It’s Veteran’s Day, so let’s take a moment to honor this under-appreciated automotive soldier, the M422 Mighty Mite. Made by AMC, this little shrunken Jeep had America’s only air-cooled V4 used in a car, ever, I think. Made primarily for the Marines, these things were tiny and tough and light and designed to be dropped from helicopters.
Senior Editor, Jalopnik • Running: 1973 VW Beetle, 2006 Scion xB, 1990 Nissan Pao, 1991 Yugo GV Plus, 2020 Changli EV • Not-so-running: 1977 Dodge Tioga RV (also, buy my book!: https://rb.gy/udnqhh)
It is remarkable to me the time frame in which flight advanced. The first meaningful flights...sustained, manned flight in which the pilots took off and landed safely at the same point...were in 1907-ish for both fixed wing and helicopters. Military funding was provided immediately and the Italians were bombing the Turks in 1911. Fast forward just 30 years and we’re dropping the predecessor of the UTV from helicopters in other countries across the ocean. Automotive technology didn’t seem to advance as quickly. We started out going 18 MPH and by the 40's we’d broken 100 MPH for production and practical vehicles. (All this comes from Wikipedia, so don’t beat me up, go edit an article!)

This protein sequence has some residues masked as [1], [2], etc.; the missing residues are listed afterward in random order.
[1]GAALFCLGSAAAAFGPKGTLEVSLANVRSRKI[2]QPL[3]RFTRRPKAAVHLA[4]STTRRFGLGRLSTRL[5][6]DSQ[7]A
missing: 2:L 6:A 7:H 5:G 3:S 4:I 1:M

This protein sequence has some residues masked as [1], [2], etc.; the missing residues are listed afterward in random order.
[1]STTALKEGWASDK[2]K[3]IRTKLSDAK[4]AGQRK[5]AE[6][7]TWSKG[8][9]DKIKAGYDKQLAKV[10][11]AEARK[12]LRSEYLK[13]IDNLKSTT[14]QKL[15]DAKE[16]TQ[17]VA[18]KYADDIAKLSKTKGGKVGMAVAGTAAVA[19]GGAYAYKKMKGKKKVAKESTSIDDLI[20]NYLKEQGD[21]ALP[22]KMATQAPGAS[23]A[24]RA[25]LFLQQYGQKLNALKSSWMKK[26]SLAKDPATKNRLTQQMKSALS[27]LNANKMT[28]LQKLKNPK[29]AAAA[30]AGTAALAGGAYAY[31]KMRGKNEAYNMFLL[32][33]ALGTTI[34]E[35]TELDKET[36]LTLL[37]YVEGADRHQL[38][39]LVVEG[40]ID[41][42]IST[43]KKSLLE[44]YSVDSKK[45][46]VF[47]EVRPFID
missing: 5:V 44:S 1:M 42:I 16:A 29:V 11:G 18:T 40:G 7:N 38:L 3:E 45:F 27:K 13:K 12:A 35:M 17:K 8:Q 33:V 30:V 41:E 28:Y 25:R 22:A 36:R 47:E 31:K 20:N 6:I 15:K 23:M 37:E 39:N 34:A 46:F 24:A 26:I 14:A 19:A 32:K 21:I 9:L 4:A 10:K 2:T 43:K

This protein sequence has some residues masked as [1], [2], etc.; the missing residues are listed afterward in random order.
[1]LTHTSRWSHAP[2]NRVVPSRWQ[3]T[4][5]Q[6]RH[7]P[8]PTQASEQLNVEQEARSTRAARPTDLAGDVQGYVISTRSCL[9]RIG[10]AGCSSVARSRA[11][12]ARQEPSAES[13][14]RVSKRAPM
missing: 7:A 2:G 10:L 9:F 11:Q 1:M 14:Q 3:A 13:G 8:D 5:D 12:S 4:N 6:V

Then it all stagnated. Look at a vehicle from 1945 and one from 1965. Then jump by decades. It doesn’t seem like we had significant improvements until the 2000's. Many would say they aren’t improvements. “Give me high quality mechanical’s over fidgety and unpredictable electronics any day!”
Sure, we built fiberglass bodies vs. the old heavy steel, but the suspensions, braking, and engine technology was largely similar. “Hydromatic transmissions” and the like...not shining examples of progress. Add more cylinders, add more gears, digital dashboards (Woohoo!), tuning 100 year-old technology seems to be the automotive legacy.
We circumnavigated the globe 22 years-ish after the first flight. We went from a bicycle powered glider to jet engines in about 35 years. Electric cars seem to me to be the greatest advance in automotive history and it took aver 100 years to get there. What happened?